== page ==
B2B NewsPet industry newsOptimize your Email Deliverability: Audience

Optimize your Email Deliverability: Audience


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By Lisa Heay, Director of Business Operations at Heinz Marketing

It’s no secret that business is tough right now. Your marketing budgets may be tight, or even non-existent. Maybe you’re putting a pause on your digital ads and relying on email for your next campaign. You need to keep the demand generation engine running, after all. 

If that’s the case, that email needs to count! It needs to be seen, not deleted or missed entirely!

We’ve been in the same boat, and spent some time learning about how to optimize email deliverability. You’d think there is a magic tool out there that will guarantee your placement in the primary inbox, but it’s much more nuanced than that.

To fully understand and optimize email deliverability, you need to tackle it from multiple angles – your audience and how you’re building and segmenting your list; your content and what you are sending; and finally your systems and tech that supports your email delivery.

This is not just a marketing operations problem—your whole demand generation team is responsible for ensuring your emails are delivered.

In this blog post series, I’ll tackle each of these areas in more detail. Follow along each month and optimize your email deliverability from the ground up.

Let’s get started.

But first –

Ground Zero

You may be told to increase open rates. But by how much? It’s important to first understand where you are starting from and how you compare to others in your industry. You won’t know what success looks like after you make some changes unless you know where you’re starting from.

To get started, pull your deliverability and open rates for your various email types – newsletters, nurtures, promotions, etc., so that you can understand where you are today. Depending on your various emails and the associated audiences, you may have one targeted program that is knocking it out of the park, and another that isn’t.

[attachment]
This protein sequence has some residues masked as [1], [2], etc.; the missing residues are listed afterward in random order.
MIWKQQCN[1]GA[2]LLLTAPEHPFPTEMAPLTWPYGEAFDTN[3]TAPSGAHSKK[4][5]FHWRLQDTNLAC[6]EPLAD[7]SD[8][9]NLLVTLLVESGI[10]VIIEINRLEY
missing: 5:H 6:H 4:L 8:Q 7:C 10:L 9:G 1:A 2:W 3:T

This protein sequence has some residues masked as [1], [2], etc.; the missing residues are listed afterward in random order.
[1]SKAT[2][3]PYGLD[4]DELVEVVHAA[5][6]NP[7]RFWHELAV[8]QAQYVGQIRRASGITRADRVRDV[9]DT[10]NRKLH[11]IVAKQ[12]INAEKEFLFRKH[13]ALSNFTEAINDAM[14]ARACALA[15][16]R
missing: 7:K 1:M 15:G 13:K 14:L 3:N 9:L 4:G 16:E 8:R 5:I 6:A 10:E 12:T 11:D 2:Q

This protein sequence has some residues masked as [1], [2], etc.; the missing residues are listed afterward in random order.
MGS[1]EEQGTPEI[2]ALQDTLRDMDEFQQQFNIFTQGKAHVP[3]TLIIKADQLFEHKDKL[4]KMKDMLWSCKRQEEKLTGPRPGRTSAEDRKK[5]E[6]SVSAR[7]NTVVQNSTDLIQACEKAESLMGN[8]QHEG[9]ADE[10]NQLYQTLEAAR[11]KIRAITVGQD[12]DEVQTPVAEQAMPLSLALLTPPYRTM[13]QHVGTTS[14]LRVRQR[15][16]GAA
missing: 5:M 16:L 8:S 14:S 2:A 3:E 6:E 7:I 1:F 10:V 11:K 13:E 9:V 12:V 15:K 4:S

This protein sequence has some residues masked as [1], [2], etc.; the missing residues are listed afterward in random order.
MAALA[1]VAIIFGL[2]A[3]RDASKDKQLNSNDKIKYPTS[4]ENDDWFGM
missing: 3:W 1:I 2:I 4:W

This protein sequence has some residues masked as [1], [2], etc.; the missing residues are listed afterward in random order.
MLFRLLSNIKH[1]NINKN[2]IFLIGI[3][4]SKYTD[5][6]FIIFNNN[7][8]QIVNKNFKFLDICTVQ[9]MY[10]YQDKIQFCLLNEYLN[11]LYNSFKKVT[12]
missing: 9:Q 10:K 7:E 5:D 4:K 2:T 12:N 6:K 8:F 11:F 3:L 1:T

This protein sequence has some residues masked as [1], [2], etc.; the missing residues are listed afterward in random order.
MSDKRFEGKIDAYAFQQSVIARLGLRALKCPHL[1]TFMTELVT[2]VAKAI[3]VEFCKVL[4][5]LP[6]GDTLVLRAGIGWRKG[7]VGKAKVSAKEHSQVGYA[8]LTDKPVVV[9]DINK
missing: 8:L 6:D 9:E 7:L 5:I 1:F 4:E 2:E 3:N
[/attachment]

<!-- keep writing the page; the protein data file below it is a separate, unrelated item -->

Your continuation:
Next you’ll need to understand what the average is for others in your space. This isn’t an easy feat as every resource I’ve checked has a different average. But take a look for your industry and determine what your industry average looks like across resources.

Here are some benchmarks from HubSpot, Campaign Monitor, and Mail Chimp, but many other resources exist out there. 

What these resources can agree on is the average across the industries they studied falls around 21%. How do your various email programs compare?

Now that we have the baseline set, let’s optimize!

First up – your Audience

It’s tempting to jump in to start tweaking your emails and tinker with the technology pieces, but you should really start with the basic foundations of your email marketing programs – your audience.

Knowing who you are sending to and ensuring your messages are valuable to that audience is of crucial importance. You could send your best written email, but if you are not someone that people want to hear from, it doesn’t matter. 

According to Entrepreneur, “you have eight seconds to hook your customers before their short attention span whisks them away.” Part of that is content – of course, and we’ll get to that later on in this series, but a large part is relevance to your intended audience.

Determine your ICP

Who are you selling to? This should be a foundational element of your marketing strategy long before you get to email marketing and campaign programs.

According to HubSpot, an ideal customer profile “defines the perfect customer for what your organization solves for. This is a fictitious company that has all of the qualities that would make them the best fit for the solutions you provide.”

This is a huge topic in itself, but one you should not skip if it hasn’t yet been developed in your organization. If you need help getting started, check out some posts on building your ideal customer profile from Brittany Lieu and Josh Baez.

List Building

Assuming you know who you are targeting, you need to take a look at how you are building your database. Are you using reputable sources? Do you understand the deliverability rates for those lists?

It’s great when people come inbound and fill out your website forms, but often we need to build up our lists using outside sources.